Construction continues on the Hub Plus building, Wednesday, May 15, 2019, in West Lafayette. (Photo: Nikos Frazier | Journal & Courier)
Construction continues on the Hub Plus building, Wednesday, May 15, 2019, in West Lafayette. (Photo: Nikos Frazier | Journal & Courier)
WEST LAFAYETTE – Amid the buzz May 8 in Hangar No. 8 at the Purdue Airport – the morning Saab announced it would plant 300 jobs and a $37 million facility to build fighter jet fuselages in West Lafayette – there were plenty of side conversations around the idea of proof of concept, there near campus and along a two-mile stretch into the city.

Saab was being treated as a huge win for Purdue and West Lafayette, a keystone in the university’s new “live-work-play” Discovery Park District. Saab was the latest in a recent flurry of development activity, adding toward what university officials hope will draw $1 billion in private investment on 400 acres west of campus over the next 30 years.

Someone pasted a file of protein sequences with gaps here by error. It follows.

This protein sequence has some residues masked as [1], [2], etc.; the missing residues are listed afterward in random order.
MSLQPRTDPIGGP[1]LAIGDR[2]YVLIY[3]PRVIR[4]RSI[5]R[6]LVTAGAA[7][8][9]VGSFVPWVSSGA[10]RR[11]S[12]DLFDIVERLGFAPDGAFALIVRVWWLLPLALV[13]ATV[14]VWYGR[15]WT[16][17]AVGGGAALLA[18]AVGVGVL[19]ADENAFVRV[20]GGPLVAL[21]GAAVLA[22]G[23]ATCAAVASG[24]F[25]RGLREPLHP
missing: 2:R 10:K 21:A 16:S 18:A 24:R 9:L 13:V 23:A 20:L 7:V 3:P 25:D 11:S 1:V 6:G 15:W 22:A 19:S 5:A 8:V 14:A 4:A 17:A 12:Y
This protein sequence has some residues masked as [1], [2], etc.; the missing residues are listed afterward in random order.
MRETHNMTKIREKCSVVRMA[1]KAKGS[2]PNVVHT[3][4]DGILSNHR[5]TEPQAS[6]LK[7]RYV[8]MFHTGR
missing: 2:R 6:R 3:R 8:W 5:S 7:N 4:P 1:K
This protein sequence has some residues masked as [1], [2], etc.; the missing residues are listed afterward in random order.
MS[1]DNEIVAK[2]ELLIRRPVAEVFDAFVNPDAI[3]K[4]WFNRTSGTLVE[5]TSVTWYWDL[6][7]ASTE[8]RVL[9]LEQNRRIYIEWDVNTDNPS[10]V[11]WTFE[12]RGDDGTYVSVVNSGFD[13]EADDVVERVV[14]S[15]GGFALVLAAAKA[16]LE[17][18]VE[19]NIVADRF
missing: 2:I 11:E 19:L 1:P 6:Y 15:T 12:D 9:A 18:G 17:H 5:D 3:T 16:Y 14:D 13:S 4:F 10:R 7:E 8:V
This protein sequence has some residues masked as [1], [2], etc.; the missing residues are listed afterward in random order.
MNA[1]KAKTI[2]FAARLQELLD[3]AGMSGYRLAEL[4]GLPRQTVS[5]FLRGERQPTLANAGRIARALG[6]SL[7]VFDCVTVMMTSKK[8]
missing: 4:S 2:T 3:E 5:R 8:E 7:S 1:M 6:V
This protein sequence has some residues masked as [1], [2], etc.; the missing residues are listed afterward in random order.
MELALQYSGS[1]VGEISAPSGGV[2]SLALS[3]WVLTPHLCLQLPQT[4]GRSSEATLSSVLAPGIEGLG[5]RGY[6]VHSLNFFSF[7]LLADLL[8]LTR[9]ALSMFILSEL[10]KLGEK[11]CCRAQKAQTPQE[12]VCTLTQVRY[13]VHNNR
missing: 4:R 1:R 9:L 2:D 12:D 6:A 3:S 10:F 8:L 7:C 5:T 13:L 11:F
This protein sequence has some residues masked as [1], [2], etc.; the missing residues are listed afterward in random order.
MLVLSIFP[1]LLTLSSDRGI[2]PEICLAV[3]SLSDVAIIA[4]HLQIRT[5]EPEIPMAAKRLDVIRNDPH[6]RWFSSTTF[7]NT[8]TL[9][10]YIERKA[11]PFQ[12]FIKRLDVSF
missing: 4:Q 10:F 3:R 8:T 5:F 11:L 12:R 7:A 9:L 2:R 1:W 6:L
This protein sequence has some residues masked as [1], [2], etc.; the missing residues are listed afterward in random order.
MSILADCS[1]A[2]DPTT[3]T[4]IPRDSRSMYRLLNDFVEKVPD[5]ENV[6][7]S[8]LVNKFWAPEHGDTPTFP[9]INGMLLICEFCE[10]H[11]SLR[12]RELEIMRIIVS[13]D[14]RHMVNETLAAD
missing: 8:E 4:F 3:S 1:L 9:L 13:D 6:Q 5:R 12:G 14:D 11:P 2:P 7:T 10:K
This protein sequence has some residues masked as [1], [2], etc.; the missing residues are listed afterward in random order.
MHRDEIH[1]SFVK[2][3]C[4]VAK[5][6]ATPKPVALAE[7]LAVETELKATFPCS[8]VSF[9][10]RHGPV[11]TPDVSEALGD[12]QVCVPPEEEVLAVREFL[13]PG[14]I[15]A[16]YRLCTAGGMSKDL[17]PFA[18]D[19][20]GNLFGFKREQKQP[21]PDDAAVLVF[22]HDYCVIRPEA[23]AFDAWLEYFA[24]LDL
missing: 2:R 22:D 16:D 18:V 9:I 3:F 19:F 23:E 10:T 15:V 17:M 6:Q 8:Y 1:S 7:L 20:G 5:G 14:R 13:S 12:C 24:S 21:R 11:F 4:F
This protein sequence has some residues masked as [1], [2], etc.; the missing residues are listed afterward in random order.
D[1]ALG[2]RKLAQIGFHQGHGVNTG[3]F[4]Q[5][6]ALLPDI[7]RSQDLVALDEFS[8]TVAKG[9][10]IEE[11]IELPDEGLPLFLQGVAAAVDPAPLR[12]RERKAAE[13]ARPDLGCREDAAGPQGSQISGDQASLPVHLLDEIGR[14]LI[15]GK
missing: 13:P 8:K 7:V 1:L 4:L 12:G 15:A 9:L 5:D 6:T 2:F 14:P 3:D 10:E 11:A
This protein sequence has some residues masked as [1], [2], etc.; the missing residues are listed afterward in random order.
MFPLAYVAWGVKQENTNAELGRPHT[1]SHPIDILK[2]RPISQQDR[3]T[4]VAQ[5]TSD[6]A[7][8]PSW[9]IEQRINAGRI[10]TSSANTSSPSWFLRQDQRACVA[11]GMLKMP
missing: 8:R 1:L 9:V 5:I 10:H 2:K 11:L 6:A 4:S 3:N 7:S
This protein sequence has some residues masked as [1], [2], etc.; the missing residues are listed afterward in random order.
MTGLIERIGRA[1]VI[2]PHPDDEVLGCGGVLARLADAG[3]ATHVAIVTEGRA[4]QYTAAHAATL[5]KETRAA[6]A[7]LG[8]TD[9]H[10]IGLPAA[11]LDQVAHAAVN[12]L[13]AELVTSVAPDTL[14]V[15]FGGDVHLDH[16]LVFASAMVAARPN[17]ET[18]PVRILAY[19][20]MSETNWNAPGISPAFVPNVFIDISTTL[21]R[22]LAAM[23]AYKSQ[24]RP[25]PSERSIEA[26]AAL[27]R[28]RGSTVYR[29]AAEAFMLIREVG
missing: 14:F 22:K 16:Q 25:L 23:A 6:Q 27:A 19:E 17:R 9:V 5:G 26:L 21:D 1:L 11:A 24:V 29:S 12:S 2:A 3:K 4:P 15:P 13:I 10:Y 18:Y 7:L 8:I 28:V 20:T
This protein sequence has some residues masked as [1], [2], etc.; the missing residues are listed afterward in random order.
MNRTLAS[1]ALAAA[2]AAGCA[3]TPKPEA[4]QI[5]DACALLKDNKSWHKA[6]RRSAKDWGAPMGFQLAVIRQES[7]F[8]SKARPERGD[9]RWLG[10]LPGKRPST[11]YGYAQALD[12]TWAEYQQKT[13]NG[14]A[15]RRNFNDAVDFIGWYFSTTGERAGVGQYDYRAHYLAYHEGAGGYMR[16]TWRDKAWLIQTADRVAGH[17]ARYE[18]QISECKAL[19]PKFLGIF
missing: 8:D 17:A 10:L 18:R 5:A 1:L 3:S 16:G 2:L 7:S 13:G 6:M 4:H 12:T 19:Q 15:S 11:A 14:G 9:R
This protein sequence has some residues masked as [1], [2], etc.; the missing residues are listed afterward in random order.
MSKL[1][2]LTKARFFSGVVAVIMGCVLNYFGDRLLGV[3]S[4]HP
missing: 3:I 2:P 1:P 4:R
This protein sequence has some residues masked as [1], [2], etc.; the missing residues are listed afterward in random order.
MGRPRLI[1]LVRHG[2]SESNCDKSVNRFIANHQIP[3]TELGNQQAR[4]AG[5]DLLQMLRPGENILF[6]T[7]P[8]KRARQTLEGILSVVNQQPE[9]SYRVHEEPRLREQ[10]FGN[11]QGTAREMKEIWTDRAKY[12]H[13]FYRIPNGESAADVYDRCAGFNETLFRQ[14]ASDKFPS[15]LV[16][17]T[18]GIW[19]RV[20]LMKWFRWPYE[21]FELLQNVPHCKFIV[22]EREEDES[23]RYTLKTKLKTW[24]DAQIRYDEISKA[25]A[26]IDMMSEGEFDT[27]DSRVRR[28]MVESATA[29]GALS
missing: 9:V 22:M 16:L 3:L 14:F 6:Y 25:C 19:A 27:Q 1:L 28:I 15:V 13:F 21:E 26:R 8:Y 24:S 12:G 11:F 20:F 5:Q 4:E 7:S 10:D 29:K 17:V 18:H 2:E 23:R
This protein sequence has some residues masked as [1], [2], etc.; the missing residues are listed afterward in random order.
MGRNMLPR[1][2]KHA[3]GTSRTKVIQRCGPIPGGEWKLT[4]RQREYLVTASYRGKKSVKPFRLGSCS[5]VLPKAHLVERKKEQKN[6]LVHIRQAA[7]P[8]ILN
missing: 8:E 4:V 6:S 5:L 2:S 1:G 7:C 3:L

That day, President Mitch Daniels talked about the boost of confidence Saab gave for a calculated risk Purdue took on Discovery Park District and, before it, the State Street Project. That $120 million overhaul of State Street and surrounding West Lafayette roads was intended to work dual purposes: create calmer traffic through campus and invite a more pedestrian-friendly, urban-style near campus that would send a signal to businesses and developers.

“As we’re seeing today,” Daniels said, “there’s just a lot going on.”

It’s probably a good time to catch our breath and count it all up.

Since the start of the project – which crammed $120 million of work on State Street and on a system of streets on the north, south and west parts of campus into a little under three years – more than $550 million in student housing high-rises, retail and industrial projects have gone up or are about to in what the city considers the State Street corridor. And that’s just so far.

“It’s a whole new skyline,” West Lafayette Mayor John Dennis said Friday morning, looking up State Street hill toward what he’d been touting as a new downtown. “Did we think it would be this fast? No, with a caveat. … I thought we’d start small and grew big later. But here it is.”

Whether it’s been too much – or the correct type – is something Dennis likely will have to address in a late-forming challenge in the November election, as New Chauncey Neighborhood resident Zachary Baiel lines up an independent campaign for mayor.

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